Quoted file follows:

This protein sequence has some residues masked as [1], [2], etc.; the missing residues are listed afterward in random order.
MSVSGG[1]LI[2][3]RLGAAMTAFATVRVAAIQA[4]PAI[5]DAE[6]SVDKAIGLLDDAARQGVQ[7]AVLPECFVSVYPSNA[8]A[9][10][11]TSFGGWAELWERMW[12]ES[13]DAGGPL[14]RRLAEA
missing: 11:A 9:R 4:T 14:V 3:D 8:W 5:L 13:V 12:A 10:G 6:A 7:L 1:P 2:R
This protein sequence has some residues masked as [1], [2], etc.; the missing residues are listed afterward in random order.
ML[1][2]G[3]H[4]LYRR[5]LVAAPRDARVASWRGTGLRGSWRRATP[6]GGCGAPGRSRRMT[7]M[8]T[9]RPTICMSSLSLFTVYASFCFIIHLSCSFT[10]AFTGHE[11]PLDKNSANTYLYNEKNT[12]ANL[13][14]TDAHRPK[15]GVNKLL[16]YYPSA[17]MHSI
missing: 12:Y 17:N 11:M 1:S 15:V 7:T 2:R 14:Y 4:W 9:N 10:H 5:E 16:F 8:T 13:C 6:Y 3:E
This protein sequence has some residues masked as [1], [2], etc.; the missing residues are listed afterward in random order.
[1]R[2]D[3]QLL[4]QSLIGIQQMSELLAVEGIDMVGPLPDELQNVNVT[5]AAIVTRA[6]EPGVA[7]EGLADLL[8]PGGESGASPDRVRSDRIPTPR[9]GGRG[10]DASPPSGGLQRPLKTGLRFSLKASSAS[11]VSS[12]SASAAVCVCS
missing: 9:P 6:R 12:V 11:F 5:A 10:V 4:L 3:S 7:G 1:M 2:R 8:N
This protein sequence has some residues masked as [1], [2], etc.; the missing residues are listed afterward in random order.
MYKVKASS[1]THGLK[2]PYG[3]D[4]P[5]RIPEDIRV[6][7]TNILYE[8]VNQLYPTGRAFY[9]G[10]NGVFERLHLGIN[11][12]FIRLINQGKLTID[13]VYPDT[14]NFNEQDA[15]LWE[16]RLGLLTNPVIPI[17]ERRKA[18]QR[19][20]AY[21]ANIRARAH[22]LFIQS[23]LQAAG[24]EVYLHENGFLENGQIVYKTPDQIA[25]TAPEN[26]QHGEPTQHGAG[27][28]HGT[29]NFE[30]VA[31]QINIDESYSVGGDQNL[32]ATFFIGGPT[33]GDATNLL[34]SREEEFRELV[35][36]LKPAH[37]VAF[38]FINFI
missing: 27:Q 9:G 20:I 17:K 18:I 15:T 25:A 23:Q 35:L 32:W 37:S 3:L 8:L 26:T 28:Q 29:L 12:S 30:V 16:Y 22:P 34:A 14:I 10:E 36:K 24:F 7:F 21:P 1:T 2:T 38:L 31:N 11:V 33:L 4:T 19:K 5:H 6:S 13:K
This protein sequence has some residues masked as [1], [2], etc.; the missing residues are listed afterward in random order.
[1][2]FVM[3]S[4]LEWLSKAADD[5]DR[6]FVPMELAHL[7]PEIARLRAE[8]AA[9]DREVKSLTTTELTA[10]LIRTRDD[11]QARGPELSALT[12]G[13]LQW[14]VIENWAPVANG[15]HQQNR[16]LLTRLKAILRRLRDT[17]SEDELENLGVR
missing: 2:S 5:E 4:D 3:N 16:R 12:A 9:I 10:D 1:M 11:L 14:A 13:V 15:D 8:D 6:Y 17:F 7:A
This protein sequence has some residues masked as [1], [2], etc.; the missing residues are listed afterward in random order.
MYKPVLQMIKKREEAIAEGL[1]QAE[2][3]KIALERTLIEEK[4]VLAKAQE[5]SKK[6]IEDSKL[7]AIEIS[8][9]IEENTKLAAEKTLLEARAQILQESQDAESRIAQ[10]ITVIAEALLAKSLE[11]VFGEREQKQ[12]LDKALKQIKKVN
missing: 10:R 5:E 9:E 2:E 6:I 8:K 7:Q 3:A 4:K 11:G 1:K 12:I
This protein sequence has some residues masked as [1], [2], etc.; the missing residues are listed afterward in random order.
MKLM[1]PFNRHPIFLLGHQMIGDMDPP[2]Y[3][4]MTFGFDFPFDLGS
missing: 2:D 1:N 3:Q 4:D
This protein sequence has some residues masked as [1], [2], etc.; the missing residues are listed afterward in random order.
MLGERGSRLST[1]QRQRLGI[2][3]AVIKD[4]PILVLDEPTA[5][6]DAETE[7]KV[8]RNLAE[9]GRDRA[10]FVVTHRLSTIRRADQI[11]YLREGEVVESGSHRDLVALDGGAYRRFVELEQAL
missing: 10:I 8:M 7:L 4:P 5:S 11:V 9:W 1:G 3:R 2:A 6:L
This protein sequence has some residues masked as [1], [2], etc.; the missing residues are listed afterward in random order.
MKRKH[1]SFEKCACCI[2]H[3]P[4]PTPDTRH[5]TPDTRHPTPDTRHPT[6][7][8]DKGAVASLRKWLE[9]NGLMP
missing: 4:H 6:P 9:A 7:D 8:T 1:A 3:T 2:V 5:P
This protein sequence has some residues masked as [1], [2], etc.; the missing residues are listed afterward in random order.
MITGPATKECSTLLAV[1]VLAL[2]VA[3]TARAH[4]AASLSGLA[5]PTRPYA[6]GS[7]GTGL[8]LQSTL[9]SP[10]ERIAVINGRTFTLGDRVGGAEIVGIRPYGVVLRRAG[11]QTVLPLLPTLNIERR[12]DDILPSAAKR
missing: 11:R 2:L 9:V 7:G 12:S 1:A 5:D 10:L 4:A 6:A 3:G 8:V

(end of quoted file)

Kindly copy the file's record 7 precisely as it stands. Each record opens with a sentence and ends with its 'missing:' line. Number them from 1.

This protein sequence has some residues masked as [1], [2], etc.; the missing residues are listed afterward in random order.
MKLM[1]PFNRHPIFLLGHQMIGDMDPP[2]Y[3][4]MTFGFDFPFDLGS
missing: 2:D 1:N 3:Q 4:D